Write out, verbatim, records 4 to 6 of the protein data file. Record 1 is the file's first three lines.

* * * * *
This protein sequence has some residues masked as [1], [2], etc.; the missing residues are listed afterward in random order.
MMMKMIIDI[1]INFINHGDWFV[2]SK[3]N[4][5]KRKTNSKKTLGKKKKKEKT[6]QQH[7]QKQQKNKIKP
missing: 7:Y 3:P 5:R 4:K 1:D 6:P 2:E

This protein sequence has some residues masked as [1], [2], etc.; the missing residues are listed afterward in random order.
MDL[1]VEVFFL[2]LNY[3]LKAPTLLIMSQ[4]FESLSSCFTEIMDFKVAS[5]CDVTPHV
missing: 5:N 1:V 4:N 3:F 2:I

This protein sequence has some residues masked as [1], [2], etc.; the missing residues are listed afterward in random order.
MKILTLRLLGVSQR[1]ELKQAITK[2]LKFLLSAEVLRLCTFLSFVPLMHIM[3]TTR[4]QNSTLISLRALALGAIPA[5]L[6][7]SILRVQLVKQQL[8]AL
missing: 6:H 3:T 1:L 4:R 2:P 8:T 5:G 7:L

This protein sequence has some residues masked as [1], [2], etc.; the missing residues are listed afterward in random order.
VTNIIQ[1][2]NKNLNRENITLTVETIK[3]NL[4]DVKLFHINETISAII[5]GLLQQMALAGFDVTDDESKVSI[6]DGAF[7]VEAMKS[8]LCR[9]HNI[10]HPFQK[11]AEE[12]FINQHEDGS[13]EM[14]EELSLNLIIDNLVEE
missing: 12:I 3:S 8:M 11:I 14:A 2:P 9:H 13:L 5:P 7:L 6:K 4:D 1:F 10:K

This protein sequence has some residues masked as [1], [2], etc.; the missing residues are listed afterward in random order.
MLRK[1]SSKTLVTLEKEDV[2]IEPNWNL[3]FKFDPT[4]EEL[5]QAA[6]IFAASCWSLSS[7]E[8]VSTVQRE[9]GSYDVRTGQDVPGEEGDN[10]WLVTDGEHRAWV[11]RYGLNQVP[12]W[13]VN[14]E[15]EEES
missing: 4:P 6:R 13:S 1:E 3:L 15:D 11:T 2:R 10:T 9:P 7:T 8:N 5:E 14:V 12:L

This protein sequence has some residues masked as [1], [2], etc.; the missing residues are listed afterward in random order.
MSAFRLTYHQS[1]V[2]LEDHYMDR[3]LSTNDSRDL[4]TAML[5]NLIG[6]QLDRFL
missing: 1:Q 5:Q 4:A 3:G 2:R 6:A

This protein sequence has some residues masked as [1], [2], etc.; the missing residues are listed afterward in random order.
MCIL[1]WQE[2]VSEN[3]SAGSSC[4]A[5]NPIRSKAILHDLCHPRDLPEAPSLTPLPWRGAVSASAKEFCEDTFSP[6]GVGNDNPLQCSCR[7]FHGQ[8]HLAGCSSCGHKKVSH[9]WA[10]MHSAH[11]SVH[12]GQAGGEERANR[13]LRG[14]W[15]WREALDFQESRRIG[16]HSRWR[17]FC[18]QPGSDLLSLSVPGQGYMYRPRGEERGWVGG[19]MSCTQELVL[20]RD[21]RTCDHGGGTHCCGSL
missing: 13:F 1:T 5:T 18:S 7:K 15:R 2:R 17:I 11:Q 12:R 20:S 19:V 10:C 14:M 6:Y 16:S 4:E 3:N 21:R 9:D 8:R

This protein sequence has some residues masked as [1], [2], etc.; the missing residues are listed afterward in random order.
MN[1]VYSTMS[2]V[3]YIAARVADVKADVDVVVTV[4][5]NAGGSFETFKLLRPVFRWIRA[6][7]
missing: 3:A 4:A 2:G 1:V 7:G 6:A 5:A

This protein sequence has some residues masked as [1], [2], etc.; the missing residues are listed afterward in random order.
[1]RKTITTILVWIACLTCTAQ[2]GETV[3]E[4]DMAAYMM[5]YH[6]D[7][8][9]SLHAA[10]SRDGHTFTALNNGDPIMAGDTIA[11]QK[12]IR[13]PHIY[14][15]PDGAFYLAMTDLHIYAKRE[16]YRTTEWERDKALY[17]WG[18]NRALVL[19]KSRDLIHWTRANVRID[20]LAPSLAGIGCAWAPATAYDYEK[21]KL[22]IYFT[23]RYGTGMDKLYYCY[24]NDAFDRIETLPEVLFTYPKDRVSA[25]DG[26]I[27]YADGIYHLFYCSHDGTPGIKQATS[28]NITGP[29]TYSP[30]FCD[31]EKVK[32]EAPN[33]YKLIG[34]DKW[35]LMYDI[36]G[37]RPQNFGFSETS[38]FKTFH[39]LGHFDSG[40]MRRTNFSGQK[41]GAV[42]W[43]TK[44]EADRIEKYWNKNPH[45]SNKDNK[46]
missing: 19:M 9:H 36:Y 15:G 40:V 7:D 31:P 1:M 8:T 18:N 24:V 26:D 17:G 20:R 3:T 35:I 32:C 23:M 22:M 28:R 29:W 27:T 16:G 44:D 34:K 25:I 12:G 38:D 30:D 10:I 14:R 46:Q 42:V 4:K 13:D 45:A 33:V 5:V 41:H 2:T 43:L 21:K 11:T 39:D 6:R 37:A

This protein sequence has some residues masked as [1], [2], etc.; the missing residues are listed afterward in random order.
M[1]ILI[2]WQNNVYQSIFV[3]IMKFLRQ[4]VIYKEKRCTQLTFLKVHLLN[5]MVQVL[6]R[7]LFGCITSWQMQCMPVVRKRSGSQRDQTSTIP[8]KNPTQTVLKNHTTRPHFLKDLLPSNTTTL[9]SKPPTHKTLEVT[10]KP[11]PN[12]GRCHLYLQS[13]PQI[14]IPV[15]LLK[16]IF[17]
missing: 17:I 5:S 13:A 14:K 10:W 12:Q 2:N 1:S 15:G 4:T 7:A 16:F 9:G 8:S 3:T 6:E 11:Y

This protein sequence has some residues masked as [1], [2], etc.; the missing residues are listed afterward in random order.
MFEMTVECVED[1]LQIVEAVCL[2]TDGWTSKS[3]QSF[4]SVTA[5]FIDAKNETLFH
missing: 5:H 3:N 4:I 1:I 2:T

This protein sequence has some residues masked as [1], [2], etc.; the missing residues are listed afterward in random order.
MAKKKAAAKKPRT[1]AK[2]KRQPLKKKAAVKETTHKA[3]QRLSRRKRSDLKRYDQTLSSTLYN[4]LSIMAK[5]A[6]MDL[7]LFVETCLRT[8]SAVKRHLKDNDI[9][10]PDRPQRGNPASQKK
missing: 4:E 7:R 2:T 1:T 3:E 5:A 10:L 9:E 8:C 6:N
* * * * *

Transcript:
This protein sequence has some residues masked as [1], [2], etc.; the missing residues are listed afterward in random order.
VTNIIQ[1][2]NKNLNRENITLTVETIK[3]NL[4]DVKLFHINETISAII[5]GLLQQMALAGFDVTDDESKVSI[6]DGAF[7]VEAMKS[8]LCR[9]HNI[10]HPFQK[11]AEE[12]FINQHEDGS[13]EM[14]EELSLNLIIDNLVEE
missing: 12:I 3:S 8:M 11:I 14:A 2:P 9:H 13:L 5:P 7:L 6:K 4:D 1:F 10:K

This protein sequence has some residues masked as [1], [2], etc.; the missing residues are listed afterward in random order.
MLRK[1]SSKTLVTLEKEDV[2]IEPNWNL[3]FKFDPT[4]EEL[5]QAA[6]IFAASCWSLSS[7]E[8]VSTVQRE[9]GSYDVRTGQDVPGEEGDN[10]WLVTDGEHRAWV[11]RYGLNQVP[12]W[13]VN[14]E[15]EEES
missing: 4:P 6:R 13:S 1:E 3:L 15:D 11:T 2:R 10:T 9:P 7:T 8:N 5:E 14:V 12:L

This protein sequence has some residues masked as [1], [2], etc.; the missing residues are listed afterward in random order.
MSAFRLTYHQS[1]V[2]LEDHYMDR[3]LSTNDSRDL[4]TAML[5]NLIG[6]QLDRFL
missing: 1:Q 5:Q 4:A 3:G 2:R 6:A